In the beginning, there was rapid progress in learning. But the progress kept saturating before reaching the target—making autonomous modules better than a human driver. On the one hand, human drivers deal with millions of variations. Nobody knows exactly the detailed science. On the other hand, the memorization-based technique through weight adjustment of the underlying neural net-based learning machine starts oscillating after reaching some maturity. Subsequently, after the investment of more than $80 billion in R&D, autonomous vehicles have basically stalled, before rolling out. Such reality underscores the observation that the weakness of AI impedes the fourth industrial revolution
Lesson from ASIMO–weak AI ended the life of ASIMO before rolling out
The 2nd big hope has been in Humanoid robots. Over the last more than 2000 years, human beings have been after the dream of recreating themselves to get many purposes served better than ever before. Along with Robot Sophia, Honda’s ASIMO created hope of realizing the dream. ASIMO is the technologically most advanced humanoid robot ever developed. Honda started R&D in the 1980s to develop a human-like machine to offer service. One of the target sectors was the elderly care market. Over the decades, Honda’s R&D team made successes in nurturing ASIMO with strong mechanical capability. It was able to walk, run, stand on a single foot, and even could kick a soccer ball. It has numerous sensors, including a pair of cameras.
Unfortunately, Honda’s team could not develop adequate human-like Innate abilities in ASIMO. Hence, ASIMO could not qualify for the elderly are jobs. Subsequently, Honda management stopped further R&D on ASIMO, after 32 years and spending of $500 million, in 2018. The premature end of ASIMO also indicates that weak AI impedes the fourth industrial revolution.
Review of AI–Memorisation based AI technique is a core weakness
There are five basic capacities we need to imitate human-like cognitive capabilities in machines. The first one is the ability to memorize, retrieve, and communicate data. Well, technology appears to be better than human beings. The ability to sense the environment is the 2nd capacity. Our progress in developing diverse sensors like cameras, radar, and LIDAR is already quite high. The 3rd capacity is to extract information from sensory data and interpret the situation. Despite progress, we have a high-level deficiency. The next challenge is predicting the likely movement or dynamics of objects like humans and other living and non-living objects in the scene. The fifth one is deciding about having a safe, effective, and efficient move. Despite the success of computers in outperforming the world’s best chase player, our capability to build the 4th and 5th capacities in machines is highly primitive.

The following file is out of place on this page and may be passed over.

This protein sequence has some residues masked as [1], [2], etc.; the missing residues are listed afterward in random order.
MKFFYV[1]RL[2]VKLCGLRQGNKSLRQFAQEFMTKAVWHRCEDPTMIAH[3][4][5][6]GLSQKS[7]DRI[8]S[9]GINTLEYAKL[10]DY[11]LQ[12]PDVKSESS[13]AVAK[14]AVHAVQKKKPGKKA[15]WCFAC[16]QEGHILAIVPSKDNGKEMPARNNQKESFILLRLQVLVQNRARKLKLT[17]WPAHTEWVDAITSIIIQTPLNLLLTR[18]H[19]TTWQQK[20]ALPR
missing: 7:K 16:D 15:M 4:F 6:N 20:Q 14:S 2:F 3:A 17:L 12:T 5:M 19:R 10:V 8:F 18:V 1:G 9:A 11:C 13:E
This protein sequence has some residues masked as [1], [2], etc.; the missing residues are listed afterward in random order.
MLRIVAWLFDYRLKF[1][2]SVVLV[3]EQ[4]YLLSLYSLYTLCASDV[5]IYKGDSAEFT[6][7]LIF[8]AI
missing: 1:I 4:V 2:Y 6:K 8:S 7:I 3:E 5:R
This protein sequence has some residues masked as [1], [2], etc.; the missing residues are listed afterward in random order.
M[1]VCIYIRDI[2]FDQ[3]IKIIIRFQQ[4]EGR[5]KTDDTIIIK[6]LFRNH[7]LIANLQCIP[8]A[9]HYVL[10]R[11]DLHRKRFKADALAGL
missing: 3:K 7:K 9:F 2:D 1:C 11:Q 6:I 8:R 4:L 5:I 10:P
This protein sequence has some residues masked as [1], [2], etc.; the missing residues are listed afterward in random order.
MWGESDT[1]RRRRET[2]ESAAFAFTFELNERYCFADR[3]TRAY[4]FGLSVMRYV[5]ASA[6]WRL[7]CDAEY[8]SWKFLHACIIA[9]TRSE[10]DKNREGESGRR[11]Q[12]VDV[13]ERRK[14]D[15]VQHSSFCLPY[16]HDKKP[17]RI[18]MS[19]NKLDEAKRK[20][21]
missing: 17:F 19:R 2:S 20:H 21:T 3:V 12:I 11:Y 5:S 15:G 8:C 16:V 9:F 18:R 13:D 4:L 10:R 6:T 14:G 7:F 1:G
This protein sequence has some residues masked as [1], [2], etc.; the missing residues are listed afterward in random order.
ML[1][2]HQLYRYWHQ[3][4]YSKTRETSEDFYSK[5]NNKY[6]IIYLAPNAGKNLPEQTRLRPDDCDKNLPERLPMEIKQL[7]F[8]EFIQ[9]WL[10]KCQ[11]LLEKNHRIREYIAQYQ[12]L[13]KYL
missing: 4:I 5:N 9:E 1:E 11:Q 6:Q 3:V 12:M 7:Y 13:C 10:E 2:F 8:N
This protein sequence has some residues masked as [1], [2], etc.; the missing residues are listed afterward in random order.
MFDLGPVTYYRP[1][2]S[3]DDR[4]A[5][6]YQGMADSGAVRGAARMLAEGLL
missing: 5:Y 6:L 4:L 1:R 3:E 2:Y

Some of the underlying technologies that we use are i. search and optimization, ii. logic, iii. probabilistic methods for uncertain reasoning, iv. Classifiers and statistical learning methods and v. Artificial neural networks. Of course, they help. But they are highly incapable in predicting the likely movement of neighboring moving objects and human beings.
Moreover, their behavior keeps changing. For example, once the rain starts falling, the behaviors of pedestrians rapidly change. Although the neural network-based deep learning algorithms help us, the weight-based memorization technology of connectionistic network does not allow us to develop a set of mathematical equations to imagine the unseen future. On the other hand, a 5-year old upon recognizing a horse attains the capability of simulating all sizes of horses. As a result, he or she does not require further training to recognize horses of all sizes and shapes—whether cub, skinny or fatty. Hence, existing AI technology is extremely weak.
Robot hands prevent taking over jobs, and also the unfolding of fourth industrial revolution
Another weakest point of developing a human-like machine is robot’s hand. In order to perform different tasks at home or other service delivery centers, a robot service provider should be able to handle multiple types of objects. Some of them will be soft, hard, deformable, fragile, solid, liquid, cold, or hot. So fa, our progress in developing robot hands over the last 300 years in making them suitable for delivering services is extremely poor. Therefore, in addition to AI, primitive robot hands will prevent the fueling of many envisioned innovations to mark the unfolding of the fourth industrial revolution.
As opposed to codified capability, human beings’ innate abilities are a major barrier to the realization of human free productive activities. In fact, exiting AI technology is not strong enough to imitate any of the 52 innate abilities of human beings. We apply multiple of them subconsciously in performing even a simple task. Hence, it does not sound unfair that the underlying weakness of the current state of AI impedes, or perhaps will stall, the unfolding of the fourth industrial revolution.